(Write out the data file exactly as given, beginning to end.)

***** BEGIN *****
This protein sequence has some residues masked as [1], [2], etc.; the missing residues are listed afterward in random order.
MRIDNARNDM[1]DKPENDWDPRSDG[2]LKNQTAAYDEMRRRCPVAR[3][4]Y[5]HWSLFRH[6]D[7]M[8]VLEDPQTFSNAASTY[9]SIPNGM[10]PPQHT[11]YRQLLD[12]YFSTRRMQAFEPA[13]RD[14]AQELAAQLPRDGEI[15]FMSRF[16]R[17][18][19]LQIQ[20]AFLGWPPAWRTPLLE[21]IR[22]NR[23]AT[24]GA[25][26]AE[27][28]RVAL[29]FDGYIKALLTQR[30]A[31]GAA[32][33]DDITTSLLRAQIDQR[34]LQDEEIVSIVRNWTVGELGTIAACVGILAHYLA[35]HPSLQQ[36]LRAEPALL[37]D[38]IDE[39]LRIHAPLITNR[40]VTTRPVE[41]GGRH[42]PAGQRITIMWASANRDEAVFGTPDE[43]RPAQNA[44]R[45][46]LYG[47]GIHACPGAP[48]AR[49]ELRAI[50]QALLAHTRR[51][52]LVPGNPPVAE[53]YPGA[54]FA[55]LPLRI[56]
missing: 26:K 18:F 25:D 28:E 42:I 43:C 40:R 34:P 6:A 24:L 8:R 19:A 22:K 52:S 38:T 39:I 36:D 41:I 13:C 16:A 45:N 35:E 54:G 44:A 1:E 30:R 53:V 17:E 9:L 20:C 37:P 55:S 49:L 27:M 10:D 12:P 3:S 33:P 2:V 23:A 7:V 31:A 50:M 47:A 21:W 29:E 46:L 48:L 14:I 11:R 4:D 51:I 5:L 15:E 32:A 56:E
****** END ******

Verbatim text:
This protein sequence has some residues masked as [1], [2], etc.; the missing residues are listed afterward in random order.
MRIDNARNDM[1]DKPENDWDPRSDG[2]LKNQTAAYDEMRRRCPVAR[3][4]Y[5]HWSLFRH[6]D[7]M[8]VLEDPQTFSNAASTY[9]SIPNGM[10]PPQHT[11]YRQLLD[12]YFSTRRMQAFEPA[13]RD[14]AQELAAQLPRDGEI[15]FMSRF[16]R[17][18][19]LQIQ[20]AFLGWPPAWRTPLLE[21]IR[22]NR[23]AT[24]GA[25][26]AE[27][28]RVAL[29]FDGYIKALLTQR[30]A[31]GAA[32][33]DDITTSLLRAQIDQR[34]LQDEEIVSIVRNWTVGELGTIAACVGILAHYLA[35]HPSLQQ[36]LRAEPALL[37]D[38]IDE[39]LRIHAPLITNR[40]VTTRPVE[41]GGRH[42]PAGQRITIMWASANRDEAVFGTPDE[43]RPAQNA[44]R[45][46]LYG[47]GIHACPGAP[48]AR[49]ELRAI[50]QALLAHTRR[51][52]LVPGNPPVAE[53]YPGA[54]FA[55]LPLRI[56]
missing: 26:K 18:F 25:D 28:E 42:I 43:C 40:R 34:P 6:A 24:L 8:R 19:A 22:K 52:S 38:T 39:I 36:D 41:I 13:C 16:A 45:N 35:E 54:G 44:A 1:E 30:R 53:V 17:E 9:L 20:C 37:P 55:S 49:L 27:M 10:D 12:P 3:S 33:P 2:V 23:A 7:V 31:A 50:M 47:A 21:W 29:E 46:L 48:L 14:I 11:R 4:D 51:I 5:L 15:E 32:A 56:E